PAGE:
Saturday, June 16, 2007

Google, Paper Tiger?

Interesting news:

There was encouraging news for the growing army of Google-haters yesterday when a leading internet advertising researcher suggested that the search engine’s stranglehold on online promotions was looser than he had expected.

Bill Tancer, a research analyst at Hitwise, the internet research firm, said that eBay’s decision to pull all its advertising from Google in the US had had only a small impact on the “traffic” flowing from the search engine to the online auctioneer’s site.

Some 9.6 per cent of eBay visitors came from Google on Tuesday, the first full day that the boycott was in effect, compared with 10.6 per cent on the previous Tuesday, Mr Tancer said.

“Before I pulled the data, I was expecting a bigger drop given the drastic removal of sponsored listing ads by eBay,” he said.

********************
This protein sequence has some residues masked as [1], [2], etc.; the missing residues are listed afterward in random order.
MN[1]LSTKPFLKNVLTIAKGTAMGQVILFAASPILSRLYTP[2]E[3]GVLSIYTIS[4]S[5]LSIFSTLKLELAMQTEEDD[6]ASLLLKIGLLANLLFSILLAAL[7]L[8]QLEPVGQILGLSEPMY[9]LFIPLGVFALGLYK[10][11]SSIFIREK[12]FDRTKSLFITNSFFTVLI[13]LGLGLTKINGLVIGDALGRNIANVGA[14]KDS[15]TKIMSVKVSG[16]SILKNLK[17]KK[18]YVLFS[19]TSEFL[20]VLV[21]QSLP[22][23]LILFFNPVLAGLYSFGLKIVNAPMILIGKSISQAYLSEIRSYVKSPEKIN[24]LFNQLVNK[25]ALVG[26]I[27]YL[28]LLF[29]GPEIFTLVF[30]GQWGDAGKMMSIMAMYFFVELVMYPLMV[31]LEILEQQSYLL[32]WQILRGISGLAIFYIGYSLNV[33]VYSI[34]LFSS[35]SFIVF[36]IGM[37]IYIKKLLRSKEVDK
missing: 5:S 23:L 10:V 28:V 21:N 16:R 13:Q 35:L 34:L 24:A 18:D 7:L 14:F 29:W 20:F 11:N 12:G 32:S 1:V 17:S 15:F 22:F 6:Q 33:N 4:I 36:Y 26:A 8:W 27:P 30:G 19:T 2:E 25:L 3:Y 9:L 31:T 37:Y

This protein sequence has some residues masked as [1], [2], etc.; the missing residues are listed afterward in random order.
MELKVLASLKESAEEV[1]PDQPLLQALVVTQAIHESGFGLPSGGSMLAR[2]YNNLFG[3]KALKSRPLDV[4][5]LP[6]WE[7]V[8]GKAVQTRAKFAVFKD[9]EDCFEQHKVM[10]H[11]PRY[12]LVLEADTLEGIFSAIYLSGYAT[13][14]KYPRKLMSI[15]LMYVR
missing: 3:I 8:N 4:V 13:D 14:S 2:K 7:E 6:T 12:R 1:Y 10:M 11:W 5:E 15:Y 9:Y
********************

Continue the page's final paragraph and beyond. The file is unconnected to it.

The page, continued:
He added that that the impact of eBay’s advertising withdrawal was reduced by the fact that 25 per cent of users visiting the internet auctioneer from Google do so after searching for eBay, rather than by clicking on one of the “sponsored links” that appear next to other search results.

The data suggests that Google may be less powerful than people thought, at a time when the search engine is seeking to widen its empire – and drawing fresh criticism almost every day as a result of its perceived growing dominance.

Overstated somewhat I believe. eBay's traffic from Google comes not from its ads, but from search queries. Were Google to boycott eBay in its search listings by reconfiguring its algorithms to demote eBay listings (in opposite fashion to what it does to promote Wikipedia entries), the auction site's traffic would decrease markedly.